The dawn of CO2 guns
by Tom Gaylord
Writing as B.B. Pelletier
This report covers:
- Marketing failure
- Crosman Corporation
- Shooting galleries
- The Crosman CG
- Marketing misstep
- From separate tanks to reservoirs
- The dawn of the CO2 cartridge
- The 12-gram Powerlet
The first successful CO2 gun was invented and produced by Paul Giffard in the early 1870s. He adapted the pneumatic guns he was already building to use this new gas and the guns he produced were operationally successful. But he failed to market the gun properly.
Giffard made gun owners return the gas tanks of their guns to a central point where the tanks were refilled. And the customers stayed away in droves! Nobody wants to buy something expensive, only to be held hostage by the lack of a critical item, i.e. gas for the gun. In short, he failed because he didn’t provide the proper support for the gun.
Oddly enough, the Giffard lesson was not learned by everybody. In about 1948 the Winsel company
sold their “Jet-Powered” pistol with two removable CO2 tanks and a heavy cardboard tube for mailing one of them back for a refill. Very few guns were sold (50?) and the company went out of business with many tanks not returned to customers. The tanks the company held were ultimately destroyed.
This Giffard CO2 pistol is loaded via a rotating tap. The quality is first-rate. This wasn’t a cheap gun.
Those not familiar with history are doomed to repeat it. In 1948, Winsel made the same mistake as Giffard and quickly failed.
Because of Giffard’s failure, I will jump forward from the 1870s to the early 1930s, when the Crosman Corporation first started playing with the gas. Their engineers knew that CO2 was a good propellant for pellets. The relatively lightweight .22 caliber diabolo pellets flew much faster and farther than Giffard’s 6mm (.243 caliber) and 8mm (.32 caliber) lead balls. But even Crosman didn’t figure everything out on their first try.
Their initial thinking was that CO2 guns might replace rimfires in public shooting galleries. The operational cost for the galleries would drop because lead pellets and the gas to propel them cost much less than even the lowly .22 short cartridge that was in use at the time. Before WW II shooting galleries were popular around the nation. At the turn of the 20th century almost every town had at least one. New York City had many, and indoor shooting was very popular.
Crosman did plan to make and sell entire galleries that included one model of repeating CO2 rifle that is practically unknown today. The Crosman model 102 Camp Perry “hose gun” was a .22 caliber repeating bolt action CO2 rifle that was based on the model 102 bolt action pneumatic repeater. It made no sense as a pneumatic, though, because even though working the bolt loaded a round ball into the breech in the blink of an eye, the shooter still had to pump the gun for every shot. With CO2, of course, the shooting was continuous. It was called a “hose gun” because it was tethered by a hose to a large gas tank (for shooting gallery use) located under the gallery counter.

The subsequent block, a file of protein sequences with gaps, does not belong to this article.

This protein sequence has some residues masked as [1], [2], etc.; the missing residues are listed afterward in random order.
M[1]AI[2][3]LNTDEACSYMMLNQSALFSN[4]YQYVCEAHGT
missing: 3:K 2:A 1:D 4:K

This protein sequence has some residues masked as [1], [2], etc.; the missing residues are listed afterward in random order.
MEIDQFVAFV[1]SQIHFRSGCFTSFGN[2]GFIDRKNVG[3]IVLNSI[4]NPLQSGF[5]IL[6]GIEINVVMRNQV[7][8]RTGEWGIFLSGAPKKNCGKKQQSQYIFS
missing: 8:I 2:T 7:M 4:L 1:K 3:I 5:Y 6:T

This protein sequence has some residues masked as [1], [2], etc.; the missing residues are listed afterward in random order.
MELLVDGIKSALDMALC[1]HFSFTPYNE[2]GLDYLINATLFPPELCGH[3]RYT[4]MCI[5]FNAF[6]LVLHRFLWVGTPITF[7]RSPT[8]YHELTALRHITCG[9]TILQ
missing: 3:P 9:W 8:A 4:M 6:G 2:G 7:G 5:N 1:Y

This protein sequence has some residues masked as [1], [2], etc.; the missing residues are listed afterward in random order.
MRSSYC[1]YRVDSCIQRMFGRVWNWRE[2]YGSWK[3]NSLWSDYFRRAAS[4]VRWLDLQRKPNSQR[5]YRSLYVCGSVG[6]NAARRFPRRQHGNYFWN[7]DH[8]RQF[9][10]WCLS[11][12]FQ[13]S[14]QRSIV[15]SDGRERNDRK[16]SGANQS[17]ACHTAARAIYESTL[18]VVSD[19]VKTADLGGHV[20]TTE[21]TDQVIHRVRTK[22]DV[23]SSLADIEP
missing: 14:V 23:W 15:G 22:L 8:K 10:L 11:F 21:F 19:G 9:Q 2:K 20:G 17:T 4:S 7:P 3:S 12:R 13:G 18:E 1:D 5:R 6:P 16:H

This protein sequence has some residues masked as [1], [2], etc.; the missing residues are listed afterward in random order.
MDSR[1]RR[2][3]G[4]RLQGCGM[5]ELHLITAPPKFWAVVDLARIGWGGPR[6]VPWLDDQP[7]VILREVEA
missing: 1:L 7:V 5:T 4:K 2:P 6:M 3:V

I have seen Crosman literature for shooting galleries from as early as 1932, but they didn’t seem to catch on. Perhaps that was because the .22 rimfires were firmly entrenched in the galleries.
After WW II, though, the returning soldiers had enough of shooting for the rest of their lives. They wanted to get back to civilian life, start families and enjoy the good life they had been promised. Shooting galleries were falling out of favor everywhere — not rapidly at first, but the trend was in motion.
The Crosman CG
Crosman scrambled to convert from the production of wartime materiel to making airguns again, and someone in the company discovered several thousand 4-oz. CO2 tanks that had been used to rapidly inflate large ocean-going life rafts. They bought these surplus tanks and converted their model 101 single shot pneumatic rifle to use CO2. This new gun became the famous Crosman CG (for compressed gas) CO2 rifle with the slant and straight tank.
The straight tank model CG rifle is a later variation that began with the slant tank. All of this was to use the 4-oz. CO2 tanks that were surplus left over from the war.
Crosman was still thinking shooting galleries when they brought out the CG rifle, but not public shooting galleries. They were thinking of league shooting run by workplaces. That was in line with what was happening at the time, because bowling leagues were popular in the 1950s. These leagues were as much for socialization of the employees as for sport and recreation, and companies embraced them as an early form of team-building.
This Crosman shooting gallery was for league shooting. This employer installed one for their employees. A straight-tank CG is clearly seen in the hands of the woman second from the left.
But there were some missteps here, as well. Crosman must have thought that if they made the caliber proprietary they would corner the market on ammo sales, so many of the CG gallery guns were made in a .21 caliber that is not available on the market — then or now. Those guns were sold with complete gallery kits intended for league use.